Coronavirus has changed everything. For how long and how fundamentally time will tell, but what is certain is that a new approach to marketing and its role in business is needed in response. This will be a challenging, but necessary, process that should allow marketers to make changes that have been long overdue.
Pre-coronavirus seems a distant memory, and the change inflicted on us since has been drastic and grinding. Yet, we were living in a time of great change beforehand, and already business was moving in a new direction. The ‘trust economy’ was emerging, seeing effective organisations building customer relationships by providing transparency and earning the same in response.
Post-coronavirus this is even more critical, where a human-technology partnership will be key if businesses want to weave their offering into the fabric of how customers now live their lives and what is important to them. Head and heart – data and hard facts of course, but behaviour, people and emotion too. Looking at the challenge ahead through the marketing lens for a moment (and only a moment, you will see later why this is too narrow a view), here are some of the key actions marketers must take, not just for short-term survival, but for long-term results.
Develop genuine messaging for the long-term
Exchange has explored how genuine, empathetic, content marketing, brand promises and conversations with customers and wider society need to be the focus now, but this also has be backed up by a change of culture and the everyday deeds of the business.
The question then is for how long should this approach be applied? Through the crisis, for a few months after? Should we assume things will return to “normal” and the focus of marketing should return to well-coordinated and measured digital marketing and social technology?
Now should be the time to genuinely develop positioning and communications built on what the business does and how it behaves. The message, positioning and customer conversation should be created and delivered by all parts, top to bottom, with no exceptions.
Open a dialogue with other departments
To do this, marketing must unify more effectively with other departments, choreographing a plan that directly and continuously connects all to the new needs of the customer. It is too narrow a view to say marketing should drive the business messaging alone. Current circumstances dictate we should instead bust open internal business silos. Marketing cannot do its job effectively in this changed world without this happening,
Successful (surviving) businesses will do much more than simply make their content and communications of their current offering more empathetic to customers and consumers, many of whom are suffering and struggling to survive. Smarter digital marketing, data layers, social media, return on this investment are key – but secondary. All customers will have a different view of the world and who they do business with. A fundamental and genuine business re-think is required in these troubled times, with all hands to the pump.
Return or update your market research
What businesses do and why they do it have changed without exception. Even those thriving in these troubled times will find this is a temporary and exceptional boom. All need to re-visit their market and customer insight like start-ups, with new depth and with this new approach as their compass. Business survival and growth will be key of course – but now their wider responsibilities could be just as vital.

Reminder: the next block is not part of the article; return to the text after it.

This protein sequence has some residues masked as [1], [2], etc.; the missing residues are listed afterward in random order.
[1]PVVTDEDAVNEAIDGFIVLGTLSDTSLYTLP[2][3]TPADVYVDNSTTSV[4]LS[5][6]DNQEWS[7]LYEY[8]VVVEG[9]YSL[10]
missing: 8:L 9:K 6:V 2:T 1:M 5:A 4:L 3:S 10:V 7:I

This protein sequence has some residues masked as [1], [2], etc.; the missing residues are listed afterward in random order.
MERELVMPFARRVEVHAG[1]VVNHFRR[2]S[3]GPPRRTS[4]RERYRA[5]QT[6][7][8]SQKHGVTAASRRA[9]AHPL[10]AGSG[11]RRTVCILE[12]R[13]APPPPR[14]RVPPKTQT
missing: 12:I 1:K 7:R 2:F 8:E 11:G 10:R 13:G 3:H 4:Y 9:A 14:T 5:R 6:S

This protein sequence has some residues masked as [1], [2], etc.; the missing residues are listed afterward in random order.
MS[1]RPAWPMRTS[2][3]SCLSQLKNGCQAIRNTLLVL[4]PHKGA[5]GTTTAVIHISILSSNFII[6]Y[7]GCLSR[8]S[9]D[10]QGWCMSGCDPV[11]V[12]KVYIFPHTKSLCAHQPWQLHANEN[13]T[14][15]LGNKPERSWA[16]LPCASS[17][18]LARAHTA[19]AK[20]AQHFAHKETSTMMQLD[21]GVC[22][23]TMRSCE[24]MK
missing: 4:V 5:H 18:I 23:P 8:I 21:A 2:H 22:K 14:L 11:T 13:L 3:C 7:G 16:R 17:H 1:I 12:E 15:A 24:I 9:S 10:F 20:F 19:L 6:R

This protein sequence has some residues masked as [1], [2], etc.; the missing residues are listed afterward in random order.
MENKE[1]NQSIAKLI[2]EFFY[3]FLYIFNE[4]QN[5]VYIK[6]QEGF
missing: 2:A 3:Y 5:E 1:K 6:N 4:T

Customer insight will reveal the triggers and barriers that drive purchase decisions in the new world. What are the new pain-points and how have the rational and emotional triggers and barriers changed? Both need to be understood for a meaningful purpose, vision and mission to emerge.
Marketing departments must return to their market research and customer insight. If marketing is to continue to be the customer champion, it will have to recognise that customers have changed.
Recognise the importance of the employee brand
The coronavirus will also have made a profound difference to employees view of what their business does, how they work and their relationship with their colleagues and “leadership” team. Their whole view of the value of their work and what matters to them will have changed. The employee brand and internal engagement processes therefore will also be key.
Pre-coronavirus the millennial generation were leading change with “woke-ness”. As well as “digital” they were also “sustainable” natives. Post-corona it will matter to all people, all generations and they will want to play a more active part. The business’s CSR efforts will need to be moved from a separate silo to the centre.
Once the new purpose, vision and mission is clear and shared, only then can a business begin to engage in conversation with customers. Knowing you have the entire enterprise behind the promise, this can be done with new authenticity, empathy and respect for the situation customers are facing.
If marketing departments can align employees, other departments and in turn their customers with the wider societal aims of their business, not only would it serve the short-term aim of survival, it will lead to progress in the long-term. If all these elements can be aligned correctly, marketing (and the customer) will have a broader influence on business life and the day-to-day activities of the marketing department could change enormously. A new marketing “day job” as it were, marching in lock step with the rest of the business, rather than in its own silo.
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